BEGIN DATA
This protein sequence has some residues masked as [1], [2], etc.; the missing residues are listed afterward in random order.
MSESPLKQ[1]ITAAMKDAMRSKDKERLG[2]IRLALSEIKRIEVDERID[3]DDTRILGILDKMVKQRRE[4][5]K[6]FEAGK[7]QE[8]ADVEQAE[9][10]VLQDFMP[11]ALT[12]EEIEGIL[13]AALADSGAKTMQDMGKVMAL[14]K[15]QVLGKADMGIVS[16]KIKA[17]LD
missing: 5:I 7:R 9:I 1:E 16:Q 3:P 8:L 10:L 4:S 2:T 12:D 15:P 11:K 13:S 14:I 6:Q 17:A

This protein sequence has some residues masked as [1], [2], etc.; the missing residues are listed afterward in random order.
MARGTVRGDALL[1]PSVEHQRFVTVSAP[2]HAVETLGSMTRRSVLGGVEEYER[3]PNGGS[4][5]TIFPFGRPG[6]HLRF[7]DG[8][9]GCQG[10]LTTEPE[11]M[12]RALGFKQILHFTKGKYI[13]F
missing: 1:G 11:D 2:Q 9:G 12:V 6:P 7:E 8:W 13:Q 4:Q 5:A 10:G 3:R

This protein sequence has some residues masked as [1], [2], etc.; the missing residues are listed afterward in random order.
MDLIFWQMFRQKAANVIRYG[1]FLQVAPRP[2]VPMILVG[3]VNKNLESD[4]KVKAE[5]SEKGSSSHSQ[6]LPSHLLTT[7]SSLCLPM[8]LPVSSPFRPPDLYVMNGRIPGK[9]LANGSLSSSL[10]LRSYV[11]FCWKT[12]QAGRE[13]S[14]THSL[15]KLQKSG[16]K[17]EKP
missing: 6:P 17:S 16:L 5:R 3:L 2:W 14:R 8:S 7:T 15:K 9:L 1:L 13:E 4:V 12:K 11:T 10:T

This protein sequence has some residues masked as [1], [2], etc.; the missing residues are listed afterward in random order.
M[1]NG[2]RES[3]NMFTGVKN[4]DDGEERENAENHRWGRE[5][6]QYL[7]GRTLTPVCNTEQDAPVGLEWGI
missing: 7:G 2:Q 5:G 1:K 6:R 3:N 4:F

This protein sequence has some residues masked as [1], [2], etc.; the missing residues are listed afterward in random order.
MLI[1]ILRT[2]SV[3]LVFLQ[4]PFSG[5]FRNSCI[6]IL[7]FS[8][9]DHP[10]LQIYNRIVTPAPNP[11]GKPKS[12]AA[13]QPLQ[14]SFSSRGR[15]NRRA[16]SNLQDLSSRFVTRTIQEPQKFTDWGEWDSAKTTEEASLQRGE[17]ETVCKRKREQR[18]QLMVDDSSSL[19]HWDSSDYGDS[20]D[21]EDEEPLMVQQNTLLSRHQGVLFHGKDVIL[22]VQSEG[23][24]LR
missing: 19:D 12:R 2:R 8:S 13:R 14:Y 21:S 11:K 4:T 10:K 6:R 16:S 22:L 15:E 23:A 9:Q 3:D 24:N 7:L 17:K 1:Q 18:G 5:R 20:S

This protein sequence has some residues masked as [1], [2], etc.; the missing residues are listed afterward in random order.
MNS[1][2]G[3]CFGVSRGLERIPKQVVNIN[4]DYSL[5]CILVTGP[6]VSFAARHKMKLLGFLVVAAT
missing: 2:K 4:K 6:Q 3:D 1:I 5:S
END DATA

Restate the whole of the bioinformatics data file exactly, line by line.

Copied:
This protein sequence has some residues masked as [1], [2], etc.; the missing residues are listed afterward in random order.
MSESPLKQ[1]ITAAMKDAMRSKDKERLG[2]IRLALSEIKRIEVDERID[3]DDTRILGILDKMVKQRRE[4][5]K[6]FEAGK[7]QE[8]ADVEQAE[9][10]VLQDFMP[11]ALT[12]EEIEGIL[13]AALADSGAKTMQDMGKVMAL[14]K[15]QVLGKADMGIVS[16]KIKA[17]LD
missing: 5:I 7:R 9:I 1:E 16:Q 3:P 8:L 10:L 4:S 2:T 12:D 15:P 11:K 13:S 14:I 6:Q 17:A

This protein sequence has some residues masked as [1], [2], etc.; the missing residues are listed afterward in random order.
MARGTVRGDALL[1]PSVEHQRFVTVSAP[2]HAVETLGSMTRRSVLGGVEEYER[3]PNGGS[4][5]TIFPFGRPG[6]HLRF[7]DG[8][9]GCQG[10]LTTEPE[11]M[12]RALGFKQILHFTKGKYI[13]F
missing: 1:G 11:D 2:Q 9:G 12:V 6:P 7:E 8:W 13:Q 4:Q 5:A 10:G 3:R

This protein sequence has some residues masked as [1], [2], etc.; the missing residues are listed afterward in random order.
MDLIFWQMFRQKAANVIRYG[1]FLQVAPRP[2]VPMILVG[3]VNKNLESD[4]KVKAE[5]SEKGSSSHSQ[6]LPSHLLTT[7]SSLCLPM[8]LPVSSPFRPPDLYVMNGRIPGK[9]LANGSLSSSL[10]LRSYV[11]FCWKT[12]QAGRE[13]S[14]THSL[15]KLQKSG[16]K[17]EKP
missing: 6:P 17:S 16:L 5:R 3:L 2:W 14:R 8:S 7:T 15:K 9:L 1:L 13:E 4:V 12:K 11:T 10:T

This protein sequence has some residues masked as [1], [2], etc.; the missing residues are listed afterward in random order.
M[1]NG[2]RES[3]NMFTGVKN[4]DDGEERENAENHRWGRE[5][6]QYL[7]GRTLTPVCNTEQDAPVGLEWGI
missing: 7:G 2:Q 5:G 1:K 6:R 3:N 4:F

This protein sequence has some residues masked as [1], [2], etc.; the missing residues are listed afterward in random order.
MLI[1]ILRT[2]SV[3]LVFLQ[4]PFSG[5]FRNSCI[6]IL[7]FS[8][9]DHP[10]LQIYNRIVTPAPNP[11]GKPKS[12]AA[13]QPLQ[14]SFSSRGR[15]NRRA[16]SNLQDLSSRFVTRTIQEPQKFTDWGEWDSAKTTEEASLQRGE[17]ETVCKRKREQR[18]QLMVDDSSSL[19]HWDSSDYGDS[20]D[21]EDEEPLMVQQNTLLSRHQGVLFHGKDVIL[22]VQSEG[23][24]LR
missing: 19:D 12:R 2:R 8:S 13:R 14:Y 21:S 11:K 4:T 10:K 6:R 16:S 22:L 15:E 23:A 9:Q 3:D 24:N 7:L 17:K 1:Q 18:G 5:R 20:S

This protein sequence has some residues masked as [1], [2], etc.; the missing residues are listed afterward in random order.
MNS[1][2]G[3]CFGVSRGLERIPKQVVNIN[4]DYSL[5]CILVTGP[6]VSFAARHKMKLLGFLVVAAT
missing: 2:K 4:K 6:Q 3:D 1:I 5:S